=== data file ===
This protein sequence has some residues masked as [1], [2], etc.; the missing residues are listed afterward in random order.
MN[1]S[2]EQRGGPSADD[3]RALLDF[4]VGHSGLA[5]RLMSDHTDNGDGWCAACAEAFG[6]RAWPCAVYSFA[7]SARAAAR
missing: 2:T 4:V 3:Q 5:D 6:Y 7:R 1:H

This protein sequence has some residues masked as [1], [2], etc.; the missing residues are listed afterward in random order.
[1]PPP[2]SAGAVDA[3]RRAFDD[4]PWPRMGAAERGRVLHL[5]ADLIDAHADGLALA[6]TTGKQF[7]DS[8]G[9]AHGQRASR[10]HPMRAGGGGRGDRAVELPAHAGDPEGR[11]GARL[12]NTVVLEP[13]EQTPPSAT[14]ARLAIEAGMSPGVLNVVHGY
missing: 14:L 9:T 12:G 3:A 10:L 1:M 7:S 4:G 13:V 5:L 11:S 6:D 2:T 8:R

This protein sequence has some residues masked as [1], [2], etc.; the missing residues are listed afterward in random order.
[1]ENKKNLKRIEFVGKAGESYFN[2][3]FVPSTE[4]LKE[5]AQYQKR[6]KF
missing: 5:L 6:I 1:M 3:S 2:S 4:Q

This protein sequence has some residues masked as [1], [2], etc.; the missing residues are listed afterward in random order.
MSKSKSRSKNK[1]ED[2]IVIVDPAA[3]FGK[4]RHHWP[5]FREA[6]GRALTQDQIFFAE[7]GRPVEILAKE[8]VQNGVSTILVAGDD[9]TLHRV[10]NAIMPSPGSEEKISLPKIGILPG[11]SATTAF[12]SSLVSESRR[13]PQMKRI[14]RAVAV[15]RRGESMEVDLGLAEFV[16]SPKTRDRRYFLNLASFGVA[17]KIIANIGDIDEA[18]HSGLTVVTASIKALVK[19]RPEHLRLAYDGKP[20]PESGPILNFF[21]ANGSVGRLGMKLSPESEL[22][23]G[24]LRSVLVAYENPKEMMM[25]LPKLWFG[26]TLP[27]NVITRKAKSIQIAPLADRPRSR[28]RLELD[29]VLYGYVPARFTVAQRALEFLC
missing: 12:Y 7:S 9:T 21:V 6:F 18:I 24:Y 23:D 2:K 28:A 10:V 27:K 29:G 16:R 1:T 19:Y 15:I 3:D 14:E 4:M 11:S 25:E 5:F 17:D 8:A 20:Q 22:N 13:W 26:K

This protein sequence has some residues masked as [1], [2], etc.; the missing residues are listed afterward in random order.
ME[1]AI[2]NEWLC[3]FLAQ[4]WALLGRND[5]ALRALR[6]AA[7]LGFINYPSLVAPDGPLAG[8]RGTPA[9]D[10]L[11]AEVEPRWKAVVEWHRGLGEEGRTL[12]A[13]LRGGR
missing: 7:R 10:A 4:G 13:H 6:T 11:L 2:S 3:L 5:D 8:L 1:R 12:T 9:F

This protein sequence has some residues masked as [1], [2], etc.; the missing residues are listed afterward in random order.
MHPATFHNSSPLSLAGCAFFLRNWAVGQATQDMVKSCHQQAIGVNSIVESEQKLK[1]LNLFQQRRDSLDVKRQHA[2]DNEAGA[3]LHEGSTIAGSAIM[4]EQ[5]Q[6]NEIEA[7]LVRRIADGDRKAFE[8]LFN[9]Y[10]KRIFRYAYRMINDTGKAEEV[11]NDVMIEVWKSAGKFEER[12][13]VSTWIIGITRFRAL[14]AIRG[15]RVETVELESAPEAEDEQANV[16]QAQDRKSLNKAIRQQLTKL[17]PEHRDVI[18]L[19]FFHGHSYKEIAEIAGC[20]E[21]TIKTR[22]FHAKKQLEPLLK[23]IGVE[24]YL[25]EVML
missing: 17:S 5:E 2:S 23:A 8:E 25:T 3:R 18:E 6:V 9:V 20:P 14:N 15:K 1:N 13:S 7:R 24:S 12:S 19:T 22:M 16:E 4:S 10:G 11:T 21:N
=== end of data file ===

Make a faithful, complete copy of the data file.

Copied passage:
This protein sequence has some residues masked as [1], [2], etc.; the missing residues are listed afterward in random order.
MN[1]S[2]EQRGGPSADD[3]RALLDF[4]VGHSGLA[5]RLMSDHTDNGDGWCAACAEAFG[6]RAWPCAVYSFA[7]SARAAAR
missing: 2:T 4:V 3:Q 5:D 6:Y 7:R 1:H

This protein sequence has some residues masked as [1], [2], etc.; the missing residues are listed afterward in random order.
[1]PPP[2]SAGAVDA[3]RRAFDD[4]PWPRMGAAERGRVLHL[5]ADLIDAHADGLALA[6]TTGKQF[7]DS[8]G[9]AHGQRASR[10]HPMRAGGGGRGDRAVELPAHAGDPEGR[11]GARL[12]NTVVLEP[13]EQTPPSAT[14]ARLAIEAGMSPGVLNVVHGY
missing: 14:L 9:T 12:G 3:A 10:L 1:M 7:S 4:G 13:V 5:L 11:S 6:D 2:T 8:R

This protein sequence has some residues masked as [1], [2], etc.; the missing residues are listed afterward in random order.
[1]ENKKNLKRIEFVGKAGESYFN[2][3]FVPSTE[4]LKE[5]AQYQKR[6]KF
missing: 5:L 6:I 1:M 3:S 2:S 4:Q

This protein sequence has some residues masked as [1], [2], etc.; the missing residues are listed afterward in random order.
MSKSKSRSKNK[1]ED[2]IVIVDPAA[3]FGK[4]RHHWP[5]FREA[6]GRALTQDQIFFAE[7]GRPVEILAKE[8]VQNGVSTILVAGDD[9]TLHRV[10]NAIMPSPGSEEKISLPKIGILPG[11]SATTAF[12]SSLVSESRR[13]PQMKRI[14]RAVAV[15]RRGESMEVDLGLAEFV[16]SPKTRDRRYFLNLASFGVA[17]KIIANIGDIDEA[18]HSGLTVVTASIKALVK[19]RPEHLRLAYDGKP[20]PESGPILNFF[21]ANGSVGRLGMKLSPESEL[22][23]G[24]LRSVLVAYENPKEMMM[25]LPKLWFG[26]TLP[27]NVITRKAKSIQIAPLADRPRSR[28]RLELD[29]VLYGYVPARFTVAQRALEFLC
missing: 12:Y 7:S 9:T 21:V 6:F 18:I 24:Y 23:D 2:K 28:A 10:V 27:K 29:G 16:R 1:T 19:Y 15:I 3:D 14:E 4:M 11:S 25:E 5:F 17:D 8:A 20:Q 22:N 13:W 26:K

This protein sequence has some residues masked as [1], [2], etc.; the missing residues are listed afterward in random order.
ME[1]AI[2]NEWLC[3]FLAQ[4]WALLGRND[5]ALRALR[6]AA[7]LGFINYPSLVAPDGPLAG[8]RGTPA[9]D[10]L[11]AEVEPRWKAVVEWHRGLGEEGRTL[12]A[13]LRGGR
missing: 7:R 10:A 4:G 13:H 6:T 11:L 2:S 3:L 5:D 8:L 1:R 12:T 9:F

This protein sequence has some residues masked as [1], [2], etc.; the missing residues are listed afterward in random order.
MHPATFHNSSPLSLAGCAFFLRNWAVGQATQDMVKSCHQQAIGVNSIVESEQKLK[1]LNLFQQRRDSLDVKRQHA[2]DNEAGA[3]LHEGSTIAGSAIM[4]EQ[5]Q[6]NEIEA[7]LVRRIADGDRKAFE[8]LFN[9]Y[10]KRIFRYAYRMINDTGKAEEV[11]NDVMIEVWKSAGKFEER[12][13]VSTWIIGITRFRAL[14]AIRG[15]RVETVELESAPEAEDEQANV[16]QAQDRKSLNKAIRQQLTKL[17]PEHRDVI[18]L[19]FFHGHSYKEIAEIAGC[20]E[21]TIKTR[22]FHAKKQLEPLLK[23]IGVE[24]YL[25]EVML
missing: 17:S 5:E 2:S 23:A 8:E 25:T 3:R 18:E 6:V 9:V 20:P 14:N 15:K 1:N 13:S 7:R 24:S 12:S 19:T 22:M 16:E 4:S 10:G 11:T 21:N